DJ playing techno music at Koh Chang, Thailand. Image by Vyacheslav Argenberg is licensed under the Creative Commons Attribution 4.0 International license.

In an era where music fans often gripe about the “tiktokification” of music, there’s a certain skepticism toward every new track that achieves virality. The longer time that viral songs spend in the mainstream, the more likely their mass appeal will be picked apart for the very things that made them popular in the first place. One common music discourse you will see online concerns current trends of sampling and interpolation, particularly in regards to their overuse and resulting unoriginality.

Sampling is the process of including a portion of audio from an original source and inserting it in the context of a new track – think Madonna’s recontextualization of ABBA’s “Gimme Gimme Gimme” instrumental for her 2005 track “Hung Up.” Similar to sampling, interpolation is the practice of borrowing melodies from another song and re-recording them for a completely new track and context. Many of us likely remember Ariana Grande’s 2019 track “7 Rings,” where she sings “Breakfast at Tiffany’s and Bottles of Bubbles” to the tune of “My Favorite Things” from The Sound of Music. Although these music techniques have always been somewhat controversial, the modern application of social media makes them more powerful than ever.

Most social media users, especially those on TikTok, have encountered a song on their feed that becomes inescapable. Within these algorithmic echo chambers, our collective bias towards familiarity and love of nostalgia are constantly being pandered to. This is arguably what makes sampled music so potent in the current digital landscape, and it is no surprise that artists want to capitalize on these vulnerabilities. They are undoubtedly left wondering: to sample or not to sample.

In my experience, recognizing a sample typically plays out in a set of stages. First, a hint of familiarity in melody, rhythm, or borrowed audio that makes me go, “oh this sounds like that one song.” Next, the “aha” moment of identifying the sample or, if it’s really bothering me, going ahead and googling it. Last, I am left in a state of deliberation or inner turmoil, reflecting on whether I enjoy the sample, if it is transformative, if it works well in the new context, and if I would listen to it again.

There are, of course, many cases where samples are less obvious, only revealing themselves after a few listens or until someone more knowledgeable informs you of their existence. These are usually welcome surprises, but samples don’t need to be hidden to be good.

I tend to base my opinions about samples and interpolations on intentionality and context. Sometimes a sample becomes the lifeblood of a song, and its absence would make the track feel hollow or lacking. For me, music that makes good use of borrowed material should establish a transformative context. A sample or interpolation should fit into the song, but it shouldn’t make the song.

As someone who enjoys discovering samples, I can understand the knee jerk reaction from some to write them off. In recent memory there are glaring examples of sampling and interpolation which, in my opinion, don’t hold up. When Jack Harlow ad-libs over Fergie’s sampled vocals on “First Class,” I can’t help but feel a sense of unease. The merging of worlds feels not only unnatural, but dull in comparison to the original hit, “Glamorous.” Similarly, just as I thought “I’m Blue Da Ba Dee Da Ba Die” had escaped the pop culture lexicon, along came David Guetta and Bebe Rexha to revive the 90s hit. Although the club appeal of the song is catchy, it is arguably too earnest in its feel-good approach. What is missing most from the track is a sense of humor, especially considering the legacy of the original “Blue (Da Ba Dee).” In this case, I would argue that the sample would be more effectively transformed in a different context – perhaps by a post-ironic, hyperpop edgelord like Dorian Electra.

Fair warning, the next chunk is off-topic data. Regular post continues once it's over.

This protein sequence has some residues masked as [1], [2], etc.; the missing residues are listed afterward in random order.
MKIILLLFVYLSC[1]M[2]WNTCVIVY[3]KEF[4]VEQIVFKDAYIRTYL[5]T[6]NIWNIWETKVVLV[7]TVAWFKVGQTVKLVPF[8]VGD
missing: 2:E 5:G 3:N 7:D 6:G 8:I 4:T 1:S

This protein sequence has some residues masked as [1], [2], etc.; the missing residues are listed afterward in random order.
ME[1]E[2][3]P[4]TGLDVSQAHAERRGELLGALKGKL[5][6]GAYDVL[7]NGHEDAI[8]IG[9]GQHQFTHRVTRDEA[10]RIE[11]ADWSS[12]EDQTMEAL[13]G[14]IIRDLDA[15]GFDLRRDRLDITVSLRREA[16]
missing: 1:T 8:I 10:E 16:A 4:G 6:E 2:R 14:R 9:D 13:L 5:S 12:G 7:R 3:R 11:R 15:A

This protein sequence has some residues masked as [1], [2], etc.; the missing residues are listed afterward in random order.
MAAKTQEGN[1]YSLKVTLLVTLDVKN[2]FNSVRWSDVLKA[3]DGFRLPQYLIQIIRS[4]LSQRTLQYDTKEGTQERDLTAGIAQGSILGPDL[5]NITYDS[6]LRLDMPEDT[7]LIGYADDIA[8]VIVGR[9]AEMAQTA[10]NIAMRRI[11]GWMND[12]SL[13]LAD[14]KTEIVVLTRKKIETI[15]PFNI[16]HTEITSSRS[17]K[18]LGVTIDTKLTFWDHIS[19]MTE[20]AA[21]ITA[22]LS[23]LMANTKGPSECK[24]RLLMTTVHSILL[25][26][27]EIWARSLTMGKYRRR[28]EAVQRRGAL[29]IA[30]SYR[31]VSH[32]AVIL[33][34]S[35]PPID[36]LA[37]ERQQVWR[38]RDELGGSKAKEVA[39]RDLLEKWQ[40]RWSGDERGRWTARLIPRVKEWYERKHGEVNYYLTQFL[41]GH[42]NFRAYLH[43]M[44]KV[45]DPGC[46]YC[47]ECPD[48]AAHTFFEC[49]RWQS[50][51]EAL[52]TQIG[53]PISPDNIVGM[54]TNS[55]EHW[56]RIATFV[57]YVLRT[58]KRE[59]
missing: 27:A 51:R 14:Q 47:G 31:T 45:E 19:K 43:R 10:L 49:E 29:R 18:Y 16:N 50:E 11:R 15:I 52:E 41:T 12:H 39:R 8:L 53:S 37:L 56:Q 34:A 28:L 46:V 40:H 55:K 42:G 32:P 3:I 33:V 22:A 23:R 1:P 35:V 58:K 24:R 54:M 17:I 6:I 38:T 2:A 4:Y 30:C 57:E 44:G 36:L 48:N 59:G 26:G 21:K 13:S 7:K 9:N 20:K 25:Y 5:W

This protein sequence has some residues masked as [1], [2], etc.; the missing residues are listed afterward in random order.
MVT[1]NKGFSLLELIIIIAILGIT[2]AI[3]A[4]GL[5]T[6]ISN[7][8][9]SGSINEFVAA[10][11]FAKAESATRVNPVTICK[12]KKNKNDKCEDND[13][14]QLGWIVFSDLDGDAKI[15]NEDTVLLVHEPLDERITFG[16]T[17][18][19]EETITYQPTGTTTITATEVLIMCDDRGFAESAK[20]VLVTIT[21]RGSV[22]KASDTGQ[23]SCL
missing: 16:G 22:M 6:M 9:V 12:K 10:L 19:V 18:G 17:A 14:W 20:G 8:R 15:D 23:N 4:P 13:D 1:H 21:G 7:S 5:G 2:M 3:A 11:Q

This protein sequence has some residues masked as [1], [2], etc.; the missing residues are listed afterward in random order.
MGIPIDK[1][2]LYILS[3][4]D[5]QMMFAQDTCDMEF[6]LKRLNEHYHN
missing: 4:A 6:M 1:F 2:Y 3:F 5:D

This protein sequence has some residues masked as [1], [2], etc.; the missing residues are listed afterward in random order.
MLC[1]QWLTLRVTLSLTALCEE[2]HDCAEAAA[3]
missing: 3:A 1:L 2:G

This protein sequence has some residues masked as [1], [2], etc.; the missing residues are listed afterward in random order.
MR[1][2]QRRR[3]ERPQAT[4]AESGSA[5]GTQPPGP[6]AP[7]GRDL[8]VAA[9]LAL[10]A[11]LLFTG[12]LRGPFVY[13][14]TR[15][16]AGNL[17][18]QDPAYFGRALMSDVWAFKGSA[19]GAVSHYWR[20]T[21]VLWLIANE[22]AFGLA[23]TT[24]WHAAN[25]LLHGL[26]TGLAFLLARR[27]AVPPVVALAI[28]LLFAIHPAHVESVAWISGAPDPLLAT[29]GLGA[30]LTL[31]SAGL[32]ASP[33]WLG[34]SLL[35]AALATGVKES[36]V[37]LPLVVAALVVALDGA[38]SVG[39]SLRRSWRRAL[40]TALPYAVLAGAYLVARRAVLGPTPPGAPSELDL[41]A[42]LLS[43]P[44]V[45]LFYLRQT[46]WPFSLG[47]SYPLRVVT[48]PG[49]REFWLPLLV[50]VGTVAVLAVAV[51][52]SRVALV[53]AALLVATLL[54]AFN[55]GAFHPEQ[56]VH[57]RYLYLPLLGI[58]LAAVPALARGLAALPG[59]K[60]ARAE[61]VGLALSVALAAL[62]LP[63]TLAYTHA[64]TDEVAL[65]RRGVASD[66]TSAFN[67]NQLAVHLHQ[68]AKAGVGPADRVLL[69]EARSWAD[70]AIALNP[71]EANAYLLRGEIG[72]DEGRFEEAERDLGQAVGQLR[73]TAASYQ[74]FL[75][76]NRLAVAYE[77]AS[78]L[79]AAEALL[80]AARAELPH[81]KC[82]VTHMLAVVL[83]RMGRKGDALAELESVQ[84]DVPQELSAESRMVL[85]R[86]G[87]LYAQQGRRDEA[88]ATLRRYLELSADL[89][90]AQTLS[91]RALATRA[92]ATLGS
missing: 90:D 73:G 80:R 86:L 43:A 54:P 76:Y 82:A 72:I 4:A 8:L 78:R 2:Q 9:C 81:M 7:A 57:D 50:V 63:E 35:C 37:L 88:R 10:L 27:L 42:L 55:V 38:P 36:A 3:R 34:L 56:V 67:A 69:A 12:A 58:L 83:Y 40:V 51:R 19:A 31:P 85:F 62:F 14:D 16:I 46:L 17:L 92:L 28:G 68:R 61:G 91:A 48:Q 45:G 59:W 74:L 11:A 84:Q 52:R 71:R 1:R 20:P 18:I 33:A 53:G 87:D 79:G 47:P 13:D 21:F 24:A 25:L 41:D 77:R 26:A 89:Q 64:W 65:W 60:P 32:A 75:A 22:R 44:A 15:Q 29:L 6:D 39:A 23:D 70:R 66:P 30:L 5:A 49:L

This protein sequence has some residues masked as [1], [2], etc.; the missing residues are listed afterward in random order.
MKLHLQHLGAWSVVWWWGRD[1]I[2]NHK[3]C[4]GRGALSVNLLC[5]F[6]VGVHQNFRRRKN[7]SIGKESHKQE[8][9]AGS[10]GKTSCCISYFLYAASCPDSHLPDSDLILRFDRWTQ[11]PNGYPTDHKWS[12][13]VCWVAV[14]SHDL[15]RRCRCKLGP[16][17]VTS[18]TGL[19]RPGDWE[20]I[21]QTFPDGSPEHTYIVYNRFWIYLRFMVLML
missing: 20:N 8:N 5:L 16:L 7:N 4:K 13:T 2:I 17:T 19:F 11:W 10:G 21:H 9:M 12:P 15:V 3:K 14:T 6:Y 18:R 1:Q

But let’s face it, popular songs are popular for a reason – because millions of people are willing to buy and listen to them. If you find yourself asking why songs that rely too heavily on borrowed material continue to dominate the airwaves, I would urge you to instead ask what we, as listeners, can do to push for something different.

This brings me to the question at hand – should overuse and unoriginality turn us away from sampling? In the crowded conversation about pop music’s new sampling obsession, I would argue the easiest thing for a listener to do is exercise their right to discovery. With so many options available to modern listeners I think it is more worth our while to follow creativity rather than shaming samplers. Simply put, there’s much more joy in following the viral success of breakout artists like Hemlocke Grove than ragging on Miley Cyrus for creating a song that sounds too much like Bruno Mars.

Miley Cyrus in the “Flowers” music video. Provided by Sony Music, photo by Michael Esposito

Although I am critical of some samples, I know that sampling is no shortcut, nor should samples be universally viewed as derivative. Though sampling has recently received some negative attention, it is important to recognize its long-standing significance, having helped propel genres like Hip-Hop forward. The point here is that we can all enjoy music from our distinct tastes, but that doesn’t mean we have to remain uncritical of these tastes. Personally, I will continue to enjoy great samples, to follow the virality of creative new songs, and to discover sounds that are completely new to my ears. This is the joy of music, and a privilege of the streaming era that I think we can all relish in.